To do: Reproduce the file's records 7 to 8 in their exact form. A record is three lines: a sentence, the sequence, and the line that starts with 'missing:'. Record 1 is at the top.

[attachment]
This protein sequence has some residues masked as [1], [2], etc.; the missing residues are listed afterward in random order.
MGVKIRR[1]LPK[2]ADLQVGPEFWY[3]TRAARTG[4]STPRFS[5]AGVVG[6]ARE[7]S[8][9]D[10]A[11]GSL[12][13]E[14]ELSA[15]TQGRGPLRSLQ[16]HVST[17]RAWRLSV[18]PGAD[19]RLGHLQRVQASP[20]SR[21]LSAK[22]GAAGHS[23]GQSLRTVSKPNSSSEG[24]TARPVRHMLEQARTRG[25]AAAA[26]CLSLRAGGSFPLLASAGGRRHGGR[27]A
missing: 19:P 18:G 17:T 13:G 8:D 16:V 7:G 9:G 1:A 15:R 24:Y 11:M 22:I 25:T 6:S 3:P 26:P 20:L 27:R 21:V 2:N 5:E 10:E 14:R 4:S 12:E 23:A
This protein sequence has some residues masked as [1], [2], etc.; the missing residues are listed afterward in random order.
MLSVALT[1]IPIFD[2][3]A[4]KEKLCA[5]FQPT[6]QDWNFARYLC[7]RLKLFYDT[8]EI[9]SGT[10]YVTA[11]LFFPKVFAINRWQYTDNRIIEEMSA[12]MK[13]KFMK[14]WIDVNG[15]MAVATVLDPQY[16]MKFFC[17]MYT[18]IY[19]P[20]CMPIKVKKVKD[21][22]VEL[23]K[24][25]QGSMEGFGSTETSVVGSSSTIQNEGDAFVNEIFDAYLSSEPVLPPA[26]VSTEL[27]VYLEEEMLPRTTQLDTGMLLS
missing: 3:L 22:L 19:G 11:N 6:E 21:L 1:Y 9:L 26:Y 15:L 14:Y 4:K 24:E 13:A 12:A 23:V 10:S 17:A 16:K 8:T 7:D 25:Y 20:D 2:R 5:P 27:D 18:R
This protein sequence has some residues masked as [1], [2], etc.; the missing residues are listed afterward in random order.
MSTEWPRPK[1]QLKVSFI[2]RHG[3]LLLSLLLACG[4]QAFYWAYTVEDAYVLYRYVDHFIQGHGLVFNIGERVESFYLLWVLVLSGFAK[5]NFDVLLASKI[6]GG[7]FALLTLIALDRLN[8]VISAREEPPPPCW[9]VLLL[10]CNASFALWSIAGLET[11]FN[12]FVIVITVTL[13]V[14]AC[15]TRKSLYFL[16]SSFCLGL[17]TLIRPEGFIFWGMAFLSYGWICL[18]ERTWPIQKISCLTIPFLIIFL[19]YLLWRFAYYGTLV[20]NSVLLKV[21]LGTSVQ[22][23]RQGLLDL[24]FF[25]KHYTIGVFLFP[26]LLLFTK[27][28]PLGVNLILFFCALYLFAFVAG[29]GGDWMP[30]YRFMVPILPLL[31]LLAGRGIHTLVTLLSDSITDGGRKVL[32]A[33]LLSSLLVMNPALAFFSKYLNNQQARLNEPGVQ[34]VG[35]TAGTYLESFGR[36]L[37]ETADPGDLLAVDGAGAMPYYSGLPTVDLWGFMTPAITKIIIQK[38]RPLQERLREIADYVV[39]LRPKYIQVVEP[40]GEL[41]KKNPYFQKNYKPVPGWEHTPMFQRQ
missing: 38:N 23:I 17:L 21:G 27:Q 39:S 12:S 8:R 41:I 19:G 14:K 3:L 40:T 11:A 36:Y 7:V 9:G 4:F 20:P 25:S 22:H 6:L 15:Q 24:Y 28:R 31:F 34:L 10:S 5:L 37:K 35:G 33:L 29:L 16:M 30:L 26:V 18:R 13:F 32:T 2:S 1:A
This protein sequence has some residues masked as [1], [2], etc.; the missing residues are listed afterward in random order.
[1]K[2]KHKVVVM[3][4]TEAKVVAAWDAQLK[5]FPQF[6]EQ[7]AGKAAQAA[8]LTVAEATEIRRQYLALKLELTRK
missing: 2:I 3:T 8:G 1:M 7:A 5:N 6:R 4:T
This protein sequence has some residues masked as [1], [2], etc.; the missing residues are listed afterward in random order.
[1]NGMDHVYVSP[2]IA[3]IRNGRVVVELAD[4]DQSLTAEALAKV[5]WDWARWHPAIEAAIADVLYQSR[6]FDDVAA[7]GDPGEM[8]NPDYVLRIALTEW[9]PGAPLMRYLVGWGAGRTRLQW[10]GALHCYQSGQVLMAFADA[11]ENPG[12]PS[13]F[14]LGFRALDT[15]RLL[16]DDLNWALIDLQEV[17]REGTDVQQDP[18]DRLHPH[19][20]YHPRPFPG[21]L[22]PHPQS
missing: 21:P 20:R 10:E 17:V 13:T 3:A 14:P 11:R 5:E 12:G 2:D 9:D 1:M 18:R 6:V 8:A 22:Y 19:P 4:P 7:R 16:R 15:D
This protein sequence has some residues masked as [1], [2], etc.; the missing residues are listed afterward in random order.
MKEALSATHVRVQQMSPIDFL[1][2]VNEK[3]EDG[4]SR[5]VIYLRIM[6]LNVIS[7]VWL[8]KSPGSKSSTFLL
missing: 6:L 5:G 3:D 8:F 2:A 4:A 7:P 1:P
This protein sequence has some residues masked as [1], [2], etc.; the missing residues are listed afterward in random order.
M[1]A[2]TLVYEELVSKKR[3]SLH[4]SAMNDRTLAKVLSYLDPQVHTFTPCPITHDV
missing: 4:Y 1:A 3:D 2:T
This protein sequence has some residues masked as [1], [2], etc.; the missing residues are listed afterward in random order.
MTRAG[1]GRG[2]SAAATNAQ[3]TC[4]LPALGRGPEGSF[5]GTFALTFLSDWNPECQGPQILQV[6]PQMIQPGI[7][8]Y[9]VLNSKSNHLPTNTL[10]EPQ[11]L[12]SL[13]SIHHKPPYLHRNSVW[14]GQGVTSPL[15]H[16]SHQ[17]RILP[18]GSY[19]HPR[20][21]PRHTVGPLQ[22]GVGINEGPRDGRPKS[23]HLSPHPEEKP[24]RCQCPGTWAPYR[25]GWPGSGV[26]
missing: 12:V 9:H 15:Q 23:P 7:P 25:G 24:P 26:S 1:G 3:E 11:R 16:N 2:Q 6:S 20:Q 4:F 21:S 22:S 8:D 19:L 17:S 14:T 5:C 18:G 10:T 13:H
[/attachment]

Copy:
This protein sequence has some residues masked as [1], [2], etc.; the missing residues are listed afterward in random order.
M[1]A[2]TLVYEELVSKKR[3]SLH[4]SAMNDRTLAKVLSYLDPQVHTFTPCPITHDV
missing: 4:Y 1:A 3:D 2:T
This protein sequence has some residues masked as [1], [2], etc.; the missing residues are listed afterward in random order.
MTRAG[1]GRG[2]SAAATNAQ[3]TC[4]LPALGRGPEGSF[5]GTFALTFLSDWNPECQGPQILQV[6]PQMIQPGI[7][8]Y[9]VLNSKSNHLPTNTL[10]EPQ[11]L[12]SL[13]SIHHKPPYLHRNSVW[14]GQGVTSPL[15]H[16]SHQ[17]RILP[18]GSY[19]HPR[20][21]PRHTVGPLQ[22]GVGINEGPRDGRPKS[23]HLSPHPEEKP[24]RCQCPGTWAPYR[25]GWPGSGV[26]
missing: 12:V 9:H 15:Q 23:P 7:P 25:G 24:P 26:S 1:G 3:E 11:R 16:N 2:Q 6:S 20:Q 4:F 21:S 22:S 8:D 19:L 17:S 14:T 5:C 18:G 10:T 13:H